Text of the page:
Scotland, Canada, and Mexico’s trading situations can be explained at least in part by the fact that each country is geographically adjoined to a relatively huge market. The authors of a recent London School of Economics report—Economists for Brexit: A Critique—note that “…trade is affected by the distance between countries, their size, history and wealth (the ‘gravity relationship’).”4

For a small economy like Scotland, however, there is a strong argument to be made for diversifying exports, since relying on one market is a source of risk. That’s what New Zealand and Ireland5 did. Both were once heavily reliant on the UK market.

In the meantime, though, not even the Scotland Office is suggesting that trade with rUK will cease in the event of independence. Indeed, rUK is estimated to export more to Scotland in absolute terms than Scotland does to rUK. Reducing friction at the border with England would be in everyone’s interests.

It should perhaps also be noted that at the same time as buying online advertising to highlight Scotland’s trading position, the present UK Government is advocating withdrawing from its biggest market—the EU single market—into which the UK exported 43.6% of goods and services in 20156.

Freedom of Information request on Scotland’s trading position 1 of 2

Freedom of Information request on Scotland’s trading position 2 of 2

Roundup, Wednesday 19 April 2017


James Kelly, writing at Scot Goes Pop, 18 Apr:

It’s probable that the SNP will shed at least a few seats [in the upcoming UK general election]. They hit a ‘sweet spot’ in 2015 when the unionist vote was split in a particularly favourable way, but that’s no longer the case. Limited losses to the Tories (and perhaps to the Lib Dems) are to be expected, so it’s important that we don’t allow the narrative of what the SNP “need to do” to run away with itself. Even 38 seats out of 59 would be an emphatic victory… but it’ll hopefully be a lot better than that.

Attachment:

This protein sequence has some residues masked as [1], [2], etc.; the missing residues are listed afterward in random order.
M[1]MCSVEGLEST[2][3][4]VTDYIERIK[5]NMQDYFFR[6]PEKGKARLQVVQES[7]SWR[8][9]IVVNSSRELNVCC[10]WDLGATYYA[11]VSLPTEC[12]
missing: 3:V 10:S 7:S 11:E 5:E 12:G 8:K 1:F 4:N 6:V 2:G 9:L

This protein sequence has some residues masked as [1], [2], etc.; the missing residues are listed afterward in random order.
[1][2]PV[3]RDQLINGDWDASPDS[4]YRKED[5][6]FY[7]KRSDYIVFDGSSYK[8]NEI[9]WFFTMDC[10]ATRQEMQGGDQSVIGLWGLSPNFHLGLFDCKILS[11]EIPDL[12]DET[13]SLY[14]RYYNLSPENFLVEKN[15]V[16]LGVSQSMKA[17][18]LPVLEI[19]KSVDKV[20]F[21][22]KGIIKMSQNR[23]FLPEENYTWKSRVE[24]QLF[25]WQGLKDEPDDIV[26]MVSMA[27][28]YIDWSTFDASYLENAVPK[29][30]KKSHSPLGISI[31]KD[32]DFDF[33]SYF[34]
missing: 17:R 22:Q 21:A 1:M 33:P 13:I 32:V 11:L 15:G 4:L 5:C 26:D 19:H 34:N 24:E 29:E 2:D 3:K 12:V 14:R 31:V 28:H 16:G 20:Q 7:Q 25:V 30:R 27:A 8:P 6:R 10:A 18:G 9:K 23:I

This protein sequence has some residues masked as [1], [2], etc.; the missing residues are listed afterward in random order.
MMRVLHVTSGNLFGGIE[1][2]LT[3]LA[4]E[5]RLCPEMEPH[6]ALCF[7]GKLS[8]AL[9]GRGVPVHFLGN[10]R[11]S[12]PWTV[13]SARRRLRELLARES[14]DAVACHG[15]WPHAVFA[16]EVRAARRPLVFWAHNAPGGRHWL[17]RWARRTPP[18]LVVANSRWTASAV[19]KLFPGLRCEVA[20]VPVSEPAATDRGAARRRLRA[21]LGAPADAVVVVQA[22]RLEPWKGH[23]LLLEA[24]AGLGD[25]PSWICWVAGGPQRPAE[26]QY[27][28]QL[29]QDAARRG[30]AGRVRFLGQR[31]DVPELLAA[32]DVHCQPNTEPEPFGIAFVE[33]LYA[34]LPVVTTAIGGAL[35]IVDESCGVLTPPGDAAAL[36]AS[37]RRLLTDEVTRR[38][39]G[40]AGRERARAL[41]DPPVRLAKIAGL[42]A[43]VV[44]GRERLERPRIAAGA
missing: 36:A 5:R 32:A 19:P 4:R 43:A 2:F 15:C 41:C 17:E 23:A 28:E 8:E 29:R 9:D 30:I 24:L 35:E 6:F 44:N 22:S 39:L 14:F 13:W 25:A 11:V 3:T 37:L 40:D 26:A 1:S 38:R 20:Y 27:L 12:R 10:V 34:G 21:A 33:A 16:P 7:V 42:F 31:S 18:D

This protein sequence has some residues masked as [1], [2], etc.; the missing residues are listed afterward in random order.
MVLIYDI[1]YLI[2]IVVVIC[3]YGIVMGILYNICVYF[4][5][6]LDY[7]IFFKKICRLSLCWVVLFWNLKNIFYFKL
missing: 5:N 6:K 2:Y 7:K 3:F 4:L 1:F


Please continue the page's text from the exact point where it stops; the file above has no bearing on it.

Scotland’s Brexit Choices

Dr Kirsty Hughes, Director of the Scottish Centre on European Relations, 17 April:

The Article 50 clock is ticking, but talks are not likely to start until the end of May or early June. The two year deadline to conclude exit talks means, barring a change of heart, the UK will be out of the EU by March 2019 but with most of its future EU-UK trade deal still to negotiate.

First Minister Nicola Sturgeon has asked for a second independence referendum, and a Section 30 order, so that Scottish voters can have a choice on independence or not before the UK finally leaves the EU. Theresa May has said, for now, she won’t go along with that. However this political stand-off develops or is resolved, Scotland will have to make its Brexit choices amidst considerable uncertainty – unless it gets no choice, with May turning ‘no, not now’ into ‘no, never’.

If Sturgeon and May resolved their disagreement so that a second independence referendum could be held by March 2019, what might Scottish voters know by then, and what will still be uncertain?

In-depth, must-read analysis from the recently launched SCER think tank.

Sources of data and statistics

We’ve added a page linking to various sources of data and statistics relating to Scotland and the wider world, including GDP of Scotland and its regions, trade, population, politics, energy, health, and the environment. Check it out here and let us know if we’ve missed anything.

Employment statistics, February 2017

The UK’s Office for National Statistic (ONS) published the latest employment statistics on 12 April. The table below draws from Labour Force Survey estimates for December 2016 to February 2017. Arrows denote year-on-year direction of change.

Economically active Employment Unemployment Economically inactive
Aged 16-64 Aged 16-64 Aged 16+ Aged 16-64
Country Rate (%) Rate (%) Rate (%) Rate (%)
England 78.8 75.0 4.7 21.2
Wales 76.8 73.0 4.9 23.2
Scotland 77.0 73.4 4.5 23.0
Northern Ireland 72.7 68.8 = 5.2 27.3

Source: ONS dataset A01: Summary of labour market statistics (Table 22: Regional Labour Force Survey Summary). Further information: ONS April 2017 UK labour market bulletin.

  • Scotland had the lowest unemployment rate in the UK, but employment and economic activity were both down.
  • The ONS also released some experimental statistics on unemployment by age for the countries and regions of the UK. Unemployment among those aged 16–24 in Scotland fell by a spectacular 32,000 (-49.8%) year on year. However, there was also a 29,000 increase in those 16–24 designated as economically inactive1.
  • To coincide with the release of the figures, the Scottish Government has published updated charts based on data since 1992 which show longer-term trends in employment, unemployment, and economic inactivity in Scotland. If you compare this quarter with the same one in 2008, Scotland does on average slightly better than the UK on those three measures.
  • Stuart McIntyre of Strathclyde University offered his thoughts on the data via Twitter.
  • Finally, the ONS actually released quite a few datasets related to Scotland on 12 April. You can view a list here.